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I made some tests that used Array.Copy to copy parts of an array to another.

The first test used Array.Copy on an array of value-types

struct ValueApple {
    public int Redness;
}

ValueApple[] a1 = ...
ValueApple[] a2 = ...

Array.Copy(a1, a2, a1.Length);

Then the second test used Array.Copy on an array of reference-types

class ReferenceApple {
    public int Redness;
}

ReferenceApple[] a1 = ...
ReferenceApple[] a2 = ...

Array.Copy(a1, a2, a1.Length);

I came with results that showed that copying between arrays of value-types is faster than copying between arrays of reference types.

So my question is:

Is that true ? Is copying from an array of value-types faster than from an array of reference-types and why ?


Then my second question would be:

If copying from an array of value-types is faster. If I create a value-type wrapper for a reference-type, won't that help me boost performace ?

For example

struct ValueWrapper<T> {
    public T Value;
}

class ReferenceApple { }

ValueWrapper<ReferenceApple>[] a1 = new ValueWrapper<ReferenceApple>[20];
ValueWrapper<ReferenceApple>[] a2 = new ValueWrapper<ReferenceApple>[40];

Array.Copy(a1, a2, 20);

Should this also be faster than using a plain ReferenceApple[] array ?

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1 Answer

up vote 3 down vote accepted

For ValueApple[] vs ReferenceApple[]; the particular difference depends a lot on target platform; on x86 it does seem to have a bit of overhead in the reference-type array, but that is much less noticeable on x64 (which is faster than either x86 version, despite the fact that the ReferenceApple[] version is now copying twice as much data):

x86

ValueApple: 3295ms
ValueApple CopyTo: 3283ms
ReferenceApple: 4345ms
ReferenceApple CopyTo: 4234ms

x64

ValueApple: 1819ms
ValueApple CopyTo: 1864ms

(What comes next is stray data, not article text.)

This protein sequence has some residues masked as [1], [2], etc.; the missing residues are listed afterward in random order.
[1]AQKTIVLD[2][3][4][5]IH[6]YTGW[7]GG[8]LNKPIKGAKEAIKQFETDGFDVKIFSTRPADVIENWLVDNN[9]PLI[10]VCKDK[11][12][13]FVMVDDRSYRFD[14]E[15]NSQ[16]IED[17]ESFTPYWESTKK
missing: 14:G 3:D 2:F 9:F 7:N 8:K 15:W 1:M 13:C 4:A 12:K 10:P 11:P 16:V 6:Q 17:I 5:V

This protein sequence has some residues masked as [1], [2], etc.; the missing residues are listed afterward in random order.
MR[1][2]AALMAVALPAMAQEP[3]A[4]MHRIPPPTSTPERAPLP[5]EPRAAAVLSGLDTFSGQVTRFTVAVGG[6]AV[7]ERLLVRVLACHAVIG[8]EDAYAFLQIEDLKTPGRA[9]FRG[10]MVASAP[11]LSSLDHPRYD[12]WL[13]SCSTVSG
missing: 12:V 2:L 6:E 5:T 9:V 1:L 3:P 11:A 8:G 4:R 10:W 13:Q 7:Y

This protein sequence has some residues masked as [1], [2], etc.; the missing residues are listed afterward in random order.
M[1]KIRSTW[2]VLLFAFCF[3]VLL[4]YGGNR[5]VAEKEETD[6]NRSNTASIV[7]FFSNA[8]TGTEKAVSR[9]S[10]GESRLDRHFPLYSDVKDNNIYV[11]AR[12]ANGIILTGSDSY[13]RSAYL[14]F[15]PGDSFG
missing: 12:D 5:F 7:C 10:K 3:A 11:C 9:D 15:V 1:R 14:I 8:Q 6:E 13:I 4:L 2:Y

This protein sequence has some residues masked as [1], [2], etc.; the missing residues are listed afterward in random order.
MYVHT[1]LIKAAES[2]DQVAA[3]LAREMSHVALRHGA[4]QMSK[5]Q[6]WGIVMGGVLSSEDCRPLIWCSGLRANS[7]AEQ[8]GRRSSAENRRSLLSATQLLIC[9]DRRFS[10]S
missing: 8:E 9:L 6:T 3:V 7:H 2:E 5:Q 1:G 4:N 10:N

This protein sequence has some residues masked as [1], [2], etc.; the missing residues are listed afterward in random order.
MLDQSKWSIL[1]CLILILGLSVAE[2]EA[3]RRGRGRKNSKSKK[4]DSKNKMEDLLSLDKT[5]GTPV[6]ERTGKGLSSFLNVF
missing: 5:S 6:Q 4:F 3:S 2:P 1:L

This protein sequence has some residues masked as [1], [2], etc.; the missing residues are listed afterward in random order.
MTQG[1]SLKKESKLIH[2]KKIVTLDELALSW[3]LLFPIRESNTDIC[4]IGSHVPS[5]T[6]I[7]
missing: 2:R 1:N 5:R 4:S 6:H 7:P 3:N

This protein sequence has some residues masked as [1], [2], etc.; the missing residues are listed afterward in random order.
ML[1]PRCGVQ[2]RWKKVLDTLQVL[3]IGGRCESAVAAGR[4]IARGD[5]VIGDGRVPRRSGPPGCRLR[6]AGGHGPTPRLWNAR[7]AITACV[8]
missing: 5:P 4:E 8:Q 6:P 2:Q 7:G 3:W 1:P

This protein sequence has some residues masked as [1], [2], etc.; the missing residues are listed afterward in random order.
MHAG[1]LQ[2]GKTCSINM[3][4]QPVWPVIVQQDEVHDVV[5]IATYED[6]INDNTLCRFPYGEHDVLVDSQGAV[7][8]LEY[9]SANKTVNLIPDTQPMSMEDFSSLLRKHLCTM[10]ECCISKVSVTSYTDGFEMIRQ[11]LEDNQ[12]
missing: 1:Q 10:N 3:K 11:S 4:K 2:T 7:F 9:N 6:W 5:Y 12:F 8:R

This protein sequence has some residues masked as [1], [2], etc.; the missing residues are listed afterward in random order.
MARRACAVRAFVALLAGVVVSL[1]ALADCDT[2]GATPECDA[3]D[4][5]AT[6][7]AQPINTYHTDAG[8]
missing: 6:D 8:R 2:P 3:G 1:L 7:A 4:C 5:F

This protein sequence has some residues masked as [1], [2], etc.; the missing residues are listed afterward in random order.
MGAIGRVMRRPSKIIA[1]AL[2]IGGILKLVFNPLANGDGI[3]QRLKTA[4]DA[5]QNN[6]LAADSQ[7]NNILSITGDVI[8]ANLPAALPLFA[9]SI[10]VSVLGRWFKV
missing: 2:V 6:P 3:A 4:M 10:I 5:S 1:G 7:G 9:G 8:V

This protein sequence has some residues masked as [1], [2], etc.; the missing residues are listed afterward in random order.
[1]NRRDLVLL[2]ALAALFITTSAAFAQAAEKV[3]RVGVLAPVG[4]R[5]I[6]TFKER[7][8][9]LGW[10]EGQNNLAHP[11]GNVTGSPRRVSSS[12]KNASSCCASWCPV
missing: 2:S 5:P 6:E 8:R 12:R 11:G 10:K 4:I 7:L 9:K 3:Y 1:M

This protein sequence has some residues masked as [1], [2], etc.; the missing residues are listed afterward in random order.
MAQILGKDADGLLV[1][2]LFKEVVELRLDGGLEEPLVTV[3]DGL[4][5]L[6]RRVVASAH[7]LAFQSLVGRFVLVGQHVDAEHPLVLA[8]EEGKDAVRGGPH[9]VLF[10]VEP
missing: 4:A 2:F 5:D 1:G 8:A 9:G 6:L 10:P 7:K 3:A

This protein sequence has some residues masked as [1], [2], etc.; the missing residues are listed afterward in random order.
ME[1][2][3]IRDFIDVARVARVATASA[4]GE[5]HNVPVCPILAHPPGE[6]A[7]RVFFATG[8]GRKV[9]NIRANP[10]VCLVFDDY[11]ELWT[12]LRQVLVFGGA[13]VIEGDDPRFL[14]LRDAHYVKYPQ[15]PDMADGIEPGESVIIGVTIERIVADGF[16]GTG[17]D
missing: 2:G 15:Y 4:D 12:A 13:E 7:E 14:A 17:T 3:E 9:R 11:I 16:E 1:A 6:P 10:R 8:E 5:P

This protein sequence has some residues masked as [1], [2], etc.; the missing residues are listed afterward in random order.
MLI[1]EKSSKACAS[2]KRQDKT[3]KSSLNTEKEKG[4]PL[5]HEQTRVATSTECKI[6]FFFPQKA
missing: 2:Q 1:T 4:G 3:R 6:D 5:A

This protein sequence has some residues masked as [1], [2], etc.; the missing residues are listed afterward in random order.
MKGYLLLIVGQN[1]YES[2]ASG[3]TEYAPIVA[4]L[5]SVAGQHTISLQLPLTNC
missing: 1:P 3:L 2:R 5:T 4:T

ReferenceApple: 2251ms
ReferenceApple CopyTo: 2335ms

I would not say that is worth bending code for. You also need to ask: "is array copy my genuine bottleneck?". If it isn't, this test is entirely unhelpful. So first: find what your bottleneck is.

There are some cases where the array-of-struct trick can be helpful, but usually that is more related to very edge-case high-memory / garbage-collection scenarios involving long-lived huge data. Not regular code with arrays of 20/40 items.

Above numbers based on:

using System;
using System.Diagnostics;
struct ValueApple
{
    public int Redness;
}
class ReferenceApple
{
    public int Redness;
}

static class Program {
    static void Main()
    {
        const int LOOP = 50000000;

        ValueApple[] a1 = new ValueApple[20];
        ValueApple[] a2 = new ValueApple[40];
        var watch = Stopwatch.StartNew();
        for (int i = 0; i < LOOP; i++)
        {
            Array.Copy(a1, a2, 20);
        }
        watch.Stop();
        Console.WriteLine("ValueApple: {0}ms", watch.ElapsedMilliseconds);

        watch = Stopwatch.StartNew();
        for (int i = 0; i < LOOP; i++)
        {
            a1.CopyTo(a2, 0);
        }
        watch.Stop();
        Console.WriteLine("ValueApple CopyTo: {0}ms", watch.ElapsedMilliseconds);

        ReferenceApple[] a3 = new ReferenceApple[20];
        ReferenceApple[] a4 = new ReferenceApple[40];
        watch = Stopwatch.StartNew();